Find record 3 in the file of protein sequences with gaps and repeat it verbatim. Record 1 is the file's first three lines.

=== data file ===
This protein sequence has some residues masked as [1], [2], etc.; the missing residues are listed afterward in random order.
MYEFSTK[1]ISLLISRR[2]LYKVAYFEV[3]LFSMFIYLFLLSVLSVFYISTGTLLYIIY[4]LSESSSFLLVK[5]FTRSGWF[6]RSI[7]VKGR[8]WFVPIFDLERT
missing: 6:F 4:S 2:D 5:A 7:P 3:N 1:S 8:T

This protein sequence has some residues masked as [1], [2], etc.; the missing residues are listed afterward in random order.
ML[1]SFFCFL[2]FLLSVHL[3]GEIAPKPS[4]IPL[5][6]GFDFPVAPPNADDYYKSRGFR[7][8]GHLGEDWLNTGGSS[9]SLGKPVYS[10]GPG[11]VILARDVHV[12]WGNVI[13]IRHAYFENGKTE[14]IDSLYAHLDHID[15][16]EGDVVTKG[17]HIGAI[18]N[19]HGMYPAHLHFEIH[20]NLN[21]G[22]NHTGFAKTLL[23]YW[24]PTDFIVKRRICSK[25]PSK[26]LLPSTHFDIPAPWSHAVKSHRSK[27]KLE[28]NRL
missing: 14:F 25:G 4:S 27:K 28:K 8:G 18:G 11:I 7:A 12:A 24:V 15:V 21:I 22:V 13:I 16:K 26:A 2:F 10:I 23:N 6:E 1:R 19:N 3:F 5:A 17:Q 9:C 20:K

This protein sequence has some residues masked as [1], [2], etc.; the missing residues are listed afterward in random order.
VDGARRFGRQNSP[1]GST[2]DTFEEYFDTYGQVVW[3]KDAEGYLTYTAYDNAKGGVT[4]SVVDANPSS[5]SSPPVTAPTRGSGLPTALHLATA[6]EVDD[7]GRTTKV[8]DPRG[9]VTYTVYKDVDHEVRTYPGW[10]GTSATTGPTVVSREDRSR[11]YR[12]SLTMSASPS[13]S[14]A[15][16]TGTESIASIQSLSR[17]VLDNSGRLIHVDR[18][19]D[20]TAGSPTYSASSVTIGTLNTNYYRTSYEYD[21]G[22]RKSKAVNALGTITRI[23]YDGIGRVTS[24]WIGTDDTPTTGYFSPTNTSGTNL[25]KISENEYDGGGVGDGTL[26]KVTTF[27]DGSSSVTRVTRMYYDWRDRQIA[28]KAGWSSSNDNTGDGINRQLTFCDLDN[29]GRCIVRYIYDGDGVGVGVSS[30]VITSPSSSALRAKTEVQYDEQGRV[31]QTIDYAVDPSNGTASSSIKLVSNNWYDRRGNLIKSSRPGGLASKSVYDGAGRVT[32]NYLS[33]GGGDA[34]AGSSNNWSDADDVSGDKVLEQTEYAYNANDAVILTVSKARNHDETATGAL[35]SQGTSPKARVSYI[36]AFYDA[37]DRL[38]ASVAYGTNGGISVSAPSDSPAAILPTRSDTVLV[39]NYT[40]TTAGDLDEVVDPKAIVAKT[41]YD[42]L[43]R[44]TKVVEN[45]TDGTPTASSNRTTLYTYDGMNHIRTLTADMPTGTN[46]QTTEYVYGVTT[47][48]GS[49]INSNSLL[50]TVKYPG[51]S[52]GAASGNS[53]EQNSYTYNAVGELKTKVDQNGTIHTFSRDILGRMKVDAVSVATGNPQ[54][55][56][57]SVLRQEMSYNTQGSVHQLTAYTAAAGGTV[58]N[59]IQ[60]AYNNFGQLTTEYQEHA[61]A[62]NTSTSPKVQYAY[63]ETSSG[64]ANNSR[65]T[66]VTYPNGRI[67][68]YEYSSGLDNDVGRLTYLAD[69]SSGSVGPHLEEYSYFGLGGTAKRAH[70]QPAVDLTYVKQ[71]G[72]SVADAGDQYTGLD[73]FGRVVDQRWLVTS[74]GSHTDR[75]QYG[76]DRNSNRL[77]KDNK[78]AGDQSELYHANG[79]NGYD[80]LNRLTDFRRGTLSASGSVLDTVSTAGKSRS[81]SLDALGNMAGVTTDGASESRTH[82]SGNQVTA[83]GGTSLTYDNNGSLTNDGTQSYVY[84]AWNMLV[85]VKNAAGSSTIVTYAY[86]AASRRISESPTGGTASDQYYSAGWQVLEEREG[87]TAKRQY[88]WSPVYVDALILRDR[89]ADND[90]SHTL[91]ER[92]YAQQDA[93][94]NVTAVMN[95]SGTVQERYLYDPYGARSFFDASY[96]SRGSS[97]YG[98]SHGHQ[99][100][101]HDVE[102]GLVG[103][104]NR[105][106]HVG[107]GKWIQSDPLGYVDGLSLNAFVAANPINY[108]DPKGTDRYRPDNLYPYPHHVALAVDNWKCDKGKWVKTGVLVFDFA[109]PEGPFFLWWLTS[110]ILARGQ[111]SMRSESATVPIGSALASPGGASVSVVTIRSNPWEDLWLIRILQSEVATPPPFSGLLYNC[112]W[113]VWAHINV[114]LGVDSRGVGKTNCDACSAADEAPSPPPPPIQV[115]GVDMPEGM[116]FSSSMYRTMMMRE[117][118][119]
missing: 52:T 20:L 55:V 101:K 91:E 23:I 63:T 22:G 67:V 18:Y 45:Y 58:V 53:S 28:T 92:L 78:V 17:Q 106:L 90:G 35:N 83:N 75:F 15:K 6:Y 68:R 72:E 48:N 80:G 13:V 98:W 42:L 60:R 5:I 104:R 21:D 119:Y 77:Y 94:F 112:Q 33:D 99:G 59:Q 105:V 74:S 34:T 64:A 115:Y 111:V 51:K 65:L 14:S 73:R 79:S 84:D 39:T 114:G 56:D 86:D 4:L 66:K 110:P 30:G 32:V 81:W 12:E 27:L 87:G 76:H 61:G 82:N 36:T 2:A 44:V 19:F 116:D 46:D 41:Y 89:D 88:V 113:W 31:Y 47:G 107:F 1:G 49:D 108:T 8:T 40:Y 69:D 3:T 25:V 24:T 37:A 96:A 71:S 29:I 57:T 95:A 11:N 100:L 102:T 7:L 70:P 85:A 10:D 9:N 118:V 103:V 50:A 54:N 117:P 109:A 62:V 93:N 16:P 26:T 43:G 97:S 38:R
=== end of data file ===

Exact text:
This protein sequence has some residues masked as [1], [2], etc.; the missing residues are listed afterward in random order.
VDGARRFGRQNSP[1]GST[2]DTFEEYFDTYGQVVW[3]KDAEGYLTYTAYDNAKGGVT[4]SVVDANPSS[5]SSPPVTAPTRGSGLPTALHLATA[6]EVDD[7]GRTTKV[8]DPRG[9]VTYTVYKDVDHEVRTYPGW[10]GTSATTGPTVVSREDRSR[11]YR[12]SLTMSASPS[13]S[14]A[15][16]TGTESIASIQSLSR[17]VLDNSGRLIHVDR[18][19]D[20]TAGSPTYSASSVTIGTLNTNYYRTSYEYD[21]G[22]RKSKAVNALGTITRI[23]YDGIGRVTS[24]WIGTDDTPTTGYFSPTNTSGTNL[25]KISENEYDGGGVGDGTL[26]KVTTF[27]DGSSSVTRVTRMYYDWRDRQIA[28]KAGWSSSNDNTGDGINRQLTFCDLDN[29]GRCIVRYIYDGDGVGVGVSS[30]VITSPSSSALRAKTEVQYDEQGRV[31]QTIDYAVDPSNGTASSSIKLVSNNWYDRRGNLIKSSRPGGLASKSVYDGAGRVT[32]NYLS[33]GGGDA[34]AGSSNNWSDADDVSGDKVLEQTEYAYNANDAVILTVSKARNHDETATGAL[35]SQGTSPKARVSYI[36]AFYDA[37]DRL[38]ASVAYGTNGGISVSAPSDSPAAILPTRSDTVLV[39]NYT[40]TTAGDLDEVVDPKAIVAKT[41]YD[42]L[43]R[44]TKVVEN[45]TDGTPTASSNRTTLYTYDGMNHIRTLTADMPTGTN[46]QTTEYVYGVTT[47][48]GS[49]INSNSLL[50]TVKYPG[51]S[52]GAASGNS[53]EQNSYTYNAVGELKTKVDQNGTIHTFSRDILGRMKVDAVSVATGNPQ[54][55][56][57]SVLRQEMSYNTQGSVHQLTAYTAAAGGTV[58]N[59]IQ[60]AYNNFGQLTTEYQEHA[61]A[62]NTSTSPKVQYAY[63]ETSSG[64]ANNSR[65]T[66]VTYPNGRI[67][68]YEYSSGLDNDVGRLTYLAD[69]SSGSVGPHLEEYSYFGLGGTAKRAH[70]QPAVDLTYVKQ[71]G[72]SVADAGDQYTGLD[73]FGRVVDQRWLVTS[74]GSHTDR[75]QYG[76]DRNSNRL[77]KDNK[78]AGDQSELYHANG[79]NGYD[80]LNRLTDFRRGTLSASGSVLDTVSTAGKSRS[81]SLDALGNMAGVTTDGASESRTH[82]SGNQVTA[83]GGTSLTYDNNGSLTNDGTQSYVY[84]AWNMLV[85]VKNAAGSSTIVTYAY[86]AASRRISESPTGGTASDQYYSAGWQVLEEREG[87]TAKRQY[88]WSPVYVDALILRDR[89]ADND[90]SHTL[91]ER[92]YAQQDA[93][94]NVTAVMN[95]SGTVQERYLYDPYGARSFFDASY[96]SRGSS[97]YG[98]SHGHQ[99][100][101]HDVE[102]GLVG[103][104]NR[105][106]HVG[107]GKWIQSDPLGYVDGLSLNAFVAANPINY[108]DPKGTDRYRPDNLYPYPHHVALAVDNWKCDKGKWVKTGVLVFDFA[109]PEGPFFLWWLTS[110]ILARGQ[111]SMRSESATVPIGSALASPGGASVSVVTIRSNPWEDLWLIRILQSEVATPPPFSGLLYNC[112]W[113]VWAHINV[114]LGVDSRGVGKTNCDACSAADEAPSPPPPPIQV[115]GVDMPEGM[116]FSSSMYRTMMMRE[117][118][119]
missing: 52:T 20:L 55:V 101:K 91:E 23:I 63:T 22:G 67:V 18:Y 45:Y 58:V 53:S 28:T 92:L 78:V 17:Q 106:L 90:G 35:N 83:N 75:F 15:K 6:Y 68:R 72:E 48:N 80:G 13:V 98:W 42:L 60:R 5:I 104:R 21:D 119:Y 77:Y 94:F 112:Q 33:D 99:G 59:Q 105:V 74:S 34:T 64:A 115:Y 111:V 51:K 65:L 14:S 73:R 79:S 84:D 39:T 114:G 56:D 86:D 4:L 66:K 110:P 30:G 32:V 81:W 12:E 27:L 87:G 76:H 61:G 82:N 36:T 2:A 44:V 19:F 116:D 46:D 41:Y 89:D 88:V 113:W 31:Y 47:G 107:F 1:G 49:D 108:T 8:T 40:Y 69:D 3:T 25:V 24:T 37:A 96:A 71:S 29:I 57:T 95:A 11:N 100:L 102:T 7:L 70:P 85:A 10:D 9:N 118:V 103:V 50:A 54:N 117:P 109:A 62:V 93:N 16:P 26:T 43:G 97:S 38:R